Danish winters bring coldness, darkness … and depression

Christian Wenande
October 26th, 2016

This article is more than 7 years old.

The number of depression diagnoses increases by 8 percent in the month following the start of winter

Winter in Denmark: not quite snow, not quite rain, but utterly dour (photo: Gerald Gabernig – Flickr)

If you’ve endured a winter in Denmark, you know how brutal it can be – and this year is expected to be worse than usual.

It’s not so much the poor weather, which can be abysmal to be sure, but rather the long dark winter months that seem to go on for an eternity.

There’s not much to smile about when it’s dark as you go to work in the mornings and dark again when you leave the office again to return home. And now there is research to prove it.

A new Danish study entitled ‘Daylight savings time transitions and the incidence rate of unipolar depressive episodes’ has revealed what most of us here already know: that the transition to winter leads to an increase in depression.

The study, based on a registry of people who have been diagnosed with depression over the past 18 years, revealed that the number of depression diagnoses increased by 8 percent the month after the start of winter.

“It’s common knowledge that some people have winter depression over the course of the season, but a jump in the number of cases after the transition to winter is new knowledge,” Søren D Østergaard, an associate professor in the Department of Clinical Medicine at Aarhus University Hospital who is one of the researchers behind the study, told Dagens Medicin.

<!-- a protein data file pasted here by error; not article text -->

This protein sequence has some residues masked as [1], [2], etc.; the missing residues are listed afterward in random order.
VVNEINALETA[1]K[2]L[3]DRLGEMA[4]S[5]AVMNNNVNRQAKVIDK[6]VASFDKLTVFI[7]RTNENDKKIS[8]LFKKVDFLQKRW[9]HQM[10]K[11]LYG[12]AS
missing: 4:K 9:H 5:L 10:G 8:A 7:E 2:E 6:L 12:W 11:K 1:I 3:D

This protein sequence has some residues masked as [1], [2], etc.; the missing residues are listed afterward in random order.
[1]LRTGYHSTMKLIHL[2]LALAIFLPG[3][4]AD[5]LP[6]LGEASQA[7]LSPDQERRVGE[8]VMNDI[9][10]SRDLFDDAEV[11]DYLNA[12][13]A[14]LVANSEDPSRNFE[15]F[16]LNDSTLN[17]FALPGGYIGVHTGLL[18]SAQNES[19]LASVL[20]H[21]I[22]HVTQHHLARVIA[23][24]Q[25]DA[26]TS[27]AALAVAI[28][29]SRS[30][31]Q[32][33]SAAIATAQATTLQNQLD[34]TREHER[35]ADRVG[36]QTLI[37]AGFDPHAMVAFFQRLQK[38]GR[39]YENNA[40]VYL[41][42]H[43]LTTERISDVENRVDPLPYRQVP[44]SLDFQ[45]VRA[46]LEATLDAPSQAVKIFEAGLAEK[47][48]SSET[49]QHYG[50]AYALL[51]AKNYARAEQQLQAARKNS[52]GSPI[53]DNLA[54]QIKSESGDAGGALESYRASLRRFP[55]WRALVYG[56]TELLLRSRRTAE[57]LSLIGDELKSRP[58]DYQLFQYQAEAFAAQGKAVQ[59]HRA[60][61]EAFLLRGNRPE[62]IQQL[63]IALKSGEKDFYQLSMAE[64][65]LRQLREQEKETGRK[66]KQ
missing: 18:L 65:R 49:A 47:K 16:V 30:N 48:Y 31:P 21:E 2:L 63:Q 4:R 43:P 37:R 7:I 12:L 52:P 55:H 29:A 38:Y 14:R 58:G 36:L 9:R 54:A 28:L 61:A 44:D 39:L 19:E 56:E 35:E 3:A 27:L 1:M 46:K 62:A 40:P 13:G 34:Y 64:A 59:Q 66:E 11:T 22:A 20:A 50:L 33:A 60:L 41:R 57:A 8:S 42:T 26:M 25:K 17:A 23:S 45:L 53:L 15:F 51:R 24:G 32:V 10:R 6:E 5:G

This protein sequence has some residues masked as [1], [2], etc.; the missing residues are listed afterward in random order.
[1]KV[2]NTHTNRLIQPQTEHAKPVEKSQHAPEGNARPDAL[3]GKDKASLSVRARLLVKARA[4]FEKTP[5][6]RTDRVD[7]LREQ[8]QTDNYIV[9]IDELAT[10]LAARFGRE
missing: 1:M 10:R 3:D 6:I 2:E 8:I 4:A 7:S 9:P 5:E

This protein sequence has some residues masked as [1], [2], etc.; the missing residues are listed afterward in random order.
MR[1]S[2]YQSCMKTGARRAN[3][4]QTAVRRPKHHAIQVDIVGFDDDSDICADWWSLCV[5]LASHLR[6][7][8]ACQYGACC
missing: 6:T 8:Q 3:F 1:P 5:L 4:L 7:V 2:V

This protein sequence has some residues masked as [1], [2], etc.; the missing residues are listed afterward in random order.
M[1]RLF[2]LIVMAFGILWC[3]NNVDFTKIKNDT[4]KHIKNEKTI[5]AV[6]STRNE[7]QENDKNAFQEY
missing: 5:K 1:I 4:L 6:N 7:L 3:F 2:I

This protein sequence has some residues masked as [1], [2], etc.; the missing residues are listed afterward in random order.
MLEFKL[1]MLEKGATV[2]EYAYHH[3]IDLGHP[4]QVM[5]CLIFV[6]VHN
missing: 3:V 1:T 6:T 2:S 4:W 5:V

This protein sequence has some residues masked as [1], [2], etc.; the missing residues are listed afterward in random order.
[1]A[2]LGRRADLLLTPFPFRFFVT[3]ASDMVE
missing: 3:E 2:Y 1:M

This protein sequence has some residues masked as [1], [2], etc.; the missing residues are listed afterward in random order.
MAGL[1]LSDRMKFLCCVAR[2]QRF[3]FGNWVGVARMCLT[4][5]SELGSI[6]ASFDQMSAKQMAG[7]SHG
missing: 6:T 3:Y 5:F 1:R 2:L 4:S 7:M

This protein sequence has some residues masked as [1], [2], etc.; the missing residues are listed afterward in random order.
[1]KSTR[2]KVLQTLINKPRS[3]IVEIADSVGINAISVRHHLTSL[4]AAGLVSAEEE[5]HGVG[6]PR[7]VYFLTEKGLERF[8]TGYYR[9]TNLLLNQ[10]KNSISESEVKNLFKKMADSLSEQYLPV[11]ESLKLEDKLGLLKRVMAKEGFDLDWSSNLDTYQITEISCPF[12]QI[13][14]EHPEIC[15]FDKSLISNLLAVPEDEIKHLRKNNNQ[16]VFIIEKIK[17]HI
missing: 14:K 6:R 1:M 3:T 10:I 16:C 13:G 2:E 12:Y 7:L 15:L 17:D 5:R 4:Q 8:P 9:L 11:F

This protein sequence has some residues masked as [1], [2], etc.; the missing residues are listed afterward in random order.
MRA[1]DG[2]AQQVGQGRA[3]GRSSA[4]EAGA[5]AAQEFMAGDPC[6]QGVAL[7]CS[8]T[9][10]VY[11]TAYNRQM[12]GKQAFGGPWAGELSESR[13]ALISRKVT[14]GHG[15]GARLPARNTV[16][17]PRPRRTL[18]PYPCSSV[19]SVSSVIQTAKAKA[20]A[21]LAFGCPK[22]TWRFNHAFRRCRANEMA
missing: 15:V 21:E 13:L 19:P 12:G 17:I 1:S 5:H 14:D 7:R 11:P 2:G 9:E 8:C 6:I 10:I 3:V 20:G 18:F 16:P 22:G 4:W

“The transition itself simply has an impact on the risk of depression.”

Østergaard explained that during the winter transition, the clocks are set back an hour as part of daylight savings and an hour of daylight is moved from 17:00-18:00 in the afternoon to 07:00-08:00 in the morning, when perhaps fewer people benefit from the daylight.

READ MORE: Cold winter on the way

16 months in Denmark
While the study doesn’t provide a definitive answer to the reasons behind the increase in depression, it still unveils relevant knowledge concerning the impact daily rhythms and daylight have on the illness.

“The study should lead to increased awareness about depression in the coming weeks,” said Østergaard.

“It will specifically interest people who are susceptible to getting a [unipolar] depression, their family members and the health workers charged with diagnosing and treating depressions.”

The study, which is based on 185,419 depression diagnoses from 1995-2012, was undertaken in co-operation with the universities of Aarhus, Copenhagen and Stanford in the US. The study has been published in the scientific journal Epidemiology.

The results come at a good time. The clocks goes back an hour for winter this coming Saturday night.

It’s little wonder that the Danish poet Henrik Nordbrandt once wrote: “The year has 16 months: November, December, January, February, March, April, May, June, July, August, September, October, November, November, November, November.”


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